In another instance of rebranding failure, Tropicana announced in 2009 that it was updating the packaging for its orange juice cartons. Instead of cartons with easy-to-read type and a candy-stripe straw poking into an orange, the new cartons were designed to have a glass full of orange juice. The updated logo was displayed vertically, and it was less clear to consumers which Tropicana product you were buying as the products weren’t color coded anymore.

Like Gap, Tropicana did not realize the attachment customers had to their products, including the labeling on the cartons. While Tropicana tried to play up its mission to provide 100 percent juice, it sacrificed the clean, fun look consumers enjoyed before. In response to the new branding, sales fell a reported 20 percent, costing Tropicana millions.

A way to avoid an unsuccessful rebranding is to ensure that you understand the relationship consumers have with your brand, what they want from your brand, and to successfully communicate changes with a good launch strategy.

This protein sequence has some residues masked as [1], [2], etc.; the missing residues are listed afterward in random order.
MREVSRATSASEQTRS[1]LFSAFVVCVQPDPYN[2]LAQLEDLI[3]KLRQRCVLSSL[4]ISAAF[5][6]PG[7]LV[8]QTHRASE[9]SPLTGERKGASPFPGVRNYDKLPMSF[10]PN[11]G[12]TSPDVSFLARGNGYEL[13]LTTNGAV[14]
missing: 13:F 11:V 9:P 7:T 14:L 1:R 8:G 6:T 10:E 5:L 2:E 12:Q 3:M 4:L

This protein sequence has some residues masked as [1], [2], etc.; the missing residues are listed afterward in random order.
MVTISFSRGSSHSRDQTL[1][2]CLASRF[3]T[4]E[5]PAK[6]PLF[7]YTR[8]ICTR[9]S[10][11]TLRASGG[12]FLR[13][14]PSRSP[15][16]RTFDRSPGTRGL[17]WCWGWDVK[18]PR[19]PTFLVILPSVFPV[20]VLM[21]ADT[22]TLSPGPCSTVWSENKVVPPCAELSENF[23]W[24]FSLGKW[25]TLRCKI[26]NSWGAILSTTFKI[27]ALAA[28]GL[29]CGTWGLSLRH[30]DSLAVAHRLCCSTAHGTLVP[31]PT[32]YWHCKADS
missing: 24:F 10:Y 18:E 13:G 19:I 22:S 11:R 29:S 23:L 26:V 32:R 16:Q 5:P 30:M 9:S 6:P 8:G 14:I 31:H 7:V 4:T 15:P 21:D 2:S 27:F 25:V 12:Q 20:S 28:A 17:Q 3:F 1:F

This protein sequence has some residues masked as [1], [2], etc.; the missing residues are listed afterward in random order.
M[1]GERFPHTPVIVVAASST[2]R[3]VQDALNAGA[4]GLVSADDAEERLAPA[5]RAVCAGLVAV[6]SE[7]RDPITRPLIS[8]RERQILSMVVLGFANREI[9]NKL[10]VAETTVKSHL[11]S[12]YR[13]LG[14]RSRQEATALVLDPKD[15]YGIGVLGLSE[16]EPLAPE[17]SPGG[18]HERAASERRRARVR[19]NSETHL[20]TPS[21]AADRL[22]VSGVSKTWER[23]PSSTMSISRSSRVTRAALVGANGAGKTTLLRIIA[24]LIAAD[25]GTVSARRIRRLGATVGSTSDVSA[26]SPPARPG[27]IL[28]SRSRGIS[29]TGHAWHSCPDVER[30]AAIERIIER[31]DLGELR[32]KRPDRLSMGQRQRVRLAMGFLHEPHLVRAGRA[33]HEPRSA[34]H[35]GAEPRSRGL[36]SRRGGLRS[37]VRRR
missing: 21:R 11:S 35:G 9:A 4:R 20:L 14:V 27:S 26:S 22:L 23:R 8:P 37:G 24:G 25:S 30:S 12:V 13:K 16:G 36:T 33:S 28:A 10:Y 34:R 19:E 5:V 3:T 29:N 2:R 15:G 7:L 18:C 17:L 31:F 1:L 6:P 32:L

How Can My Organization Rebrand?

If you’ve determined rebranding is right for your company, here are some helpful steps to follow:

Build a Strong Brand Identity: This is arguably the most important step, but also the most foundational. Amazon CEO and founder Jeff Bezos is quoted as saying “Your brand is what other people say about you when you’re not in the room.” This drives home the idea that a brand is much more than a logo or packaging. Like the successful examples above, when your company truly focuses on what makes them unique and special, it can lead to positive business outcomes. With a strong, unique and clear brand identity, your company’s brand can become a household name and evoke positive emotions when people think about it.